Let’s talk about Col. Bruce. Already you’ve mentioned that dropping the ego is important to you when you’re out there playing. Is that something you learned from Bruce?

It’s something you should know instinctively, but through playing with him, it became a really important thing. You even heard him sing about it. There’s no reason to have a tremendous ego. Everybody who goes on stage has to have some sort of ego just to be able to get up there and not wither away. You are baring everything when you walk up there. Ego gets in the way when it manifests in an outward way. None of us think like that. 

Do any of Bruce’s musical lessons translate to how you live your everyday non-musical life?

Every day another thing comes up that’s like, “Yep. Bruce told me about this back in ’89.” Or I saw Bruce lead by example about this this and this. That’s another thing about working with people who have worked with Bruce at one time or another. He left us so much and all we can hopefully do is live our lives in a way that spreads that philosophy around. 

Because all the guys in this band worked with him, it seems that there’s a secret yet universal language you all speak.

It’s like an inside joke in a way. When you play with him long enough, there’s a whole new vocabulary that comes with the way he looks at things. The words he uses. It’s like a club of people that have something in common. I was only in my 20’s when I started playing with him, but I can still look at that period of time as one of the most valid music experiences of my life. I love that these guys feel the same way. We joke and laugh all the time about Col. Bruce stories. If you’ve worked with him, it’s almost all you can talk about. 

Bruce has this unique way of looking at things, but no matter what, he never told you what to do.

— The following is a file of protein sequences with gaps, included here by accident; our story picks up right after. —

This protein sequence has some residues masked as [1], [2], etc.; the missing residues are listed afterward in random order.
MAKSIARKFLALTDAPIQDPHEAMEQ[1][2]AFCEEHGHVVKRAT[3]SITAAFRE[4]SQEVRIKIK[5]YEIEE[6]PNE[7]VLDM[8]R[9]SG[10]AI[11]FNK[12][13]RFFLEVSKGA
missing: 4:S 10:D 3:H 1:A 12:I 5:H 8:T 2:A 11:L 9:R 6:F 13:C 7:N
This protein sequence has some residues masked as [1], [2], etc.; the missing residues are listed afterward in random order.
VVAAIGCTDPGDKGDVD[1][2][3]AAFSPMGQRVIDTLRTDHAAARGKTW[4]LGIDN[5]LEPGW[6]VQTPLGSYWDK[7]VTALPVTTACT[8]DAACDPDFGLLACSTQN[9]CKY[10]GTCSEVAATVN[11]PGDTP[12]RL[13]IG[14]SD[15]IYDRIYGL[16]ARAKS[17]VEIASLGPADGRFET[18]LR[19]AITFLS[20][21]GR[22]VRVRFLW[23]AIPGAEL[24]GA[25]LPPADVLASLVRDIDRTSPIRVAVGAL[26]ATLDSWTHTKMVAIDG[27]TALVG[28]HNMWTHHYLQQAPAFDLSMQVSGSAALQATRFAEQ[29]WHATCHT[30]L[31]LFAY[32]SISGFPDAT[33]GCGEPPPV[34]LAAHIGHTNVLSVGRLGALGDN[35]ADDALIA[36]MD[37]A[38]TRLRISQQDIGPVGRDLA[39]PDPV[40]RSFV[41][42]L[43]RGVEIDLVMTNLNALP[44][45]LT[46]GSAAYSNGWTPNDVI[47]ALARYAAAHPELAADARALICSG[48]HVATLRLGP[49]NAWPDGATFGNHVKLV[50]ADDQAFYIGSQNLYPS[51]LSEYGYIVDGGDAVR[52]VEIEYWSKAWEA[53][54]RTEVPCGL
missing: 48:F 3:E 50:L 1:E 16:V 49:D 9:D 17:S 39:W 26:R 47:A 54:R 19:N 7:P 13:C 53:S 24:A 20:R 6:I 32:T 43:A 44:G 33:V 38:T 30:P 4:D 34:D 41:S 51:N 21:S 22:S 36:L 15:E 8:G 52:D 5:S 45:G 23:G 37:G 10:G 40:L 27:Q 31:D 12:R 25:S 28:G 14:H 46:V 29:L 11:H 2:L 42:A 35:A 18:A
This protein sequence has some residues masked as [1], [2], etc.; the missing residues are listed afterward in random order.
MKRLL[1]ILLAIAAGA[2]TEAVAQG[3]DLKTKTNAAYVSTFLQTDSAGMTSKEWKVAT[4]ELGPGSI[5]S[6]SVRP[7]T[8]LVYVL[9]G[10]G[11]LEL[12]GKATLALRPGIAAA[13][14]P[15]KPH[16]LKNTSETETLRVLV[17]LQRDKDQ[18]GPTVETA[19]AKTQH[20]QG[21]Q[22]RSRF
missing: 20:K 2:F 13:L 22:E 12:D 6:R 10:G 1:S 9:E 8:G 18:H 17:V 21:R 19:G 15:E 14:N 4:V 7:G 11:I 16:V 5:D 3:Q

You mentioned earlier that you wanted youth injected into this project. Why is that?

Motivation, inspiration, and energy. The youthful element drives the music. For a long time, I was the young guy in most of the things I was doing. But then I got in Bruce’s band and I was in the middle. After our band wasn’t playing, I noticed that he always had a younger people involved. Much younger than myself. I never talked to him about that. I never asked him why, but I knew there must be something to it. It’s really fun. These guys are young and full of enthusiasm. They show up every day and they’re so thrilled to be there. It’s impossible for that energy not to infect you. We range from me at 57 to Rick at 32. 

With that age gap in mind, do you feel any responsibility to be a steward of this music to the next generation? Is it your role to pass along the things you’ve learned along the way?

No. I view us all as equal. I know I’m older and have been around longer, but these guys are so good. I want to learn from them, too. We listen to each other. I’m always asking them things like, “Hey man – that thing you did last night on that tune – where’d that come from?” They’re constantly putting out fresh ideas and things I want to learn from. I can’t say I’m ever trying to be a mentor to them. 

Let’s talk about your headspace when you’re in an improv section of your sets. What’s the secret to making those parts compelling both to you and your audience?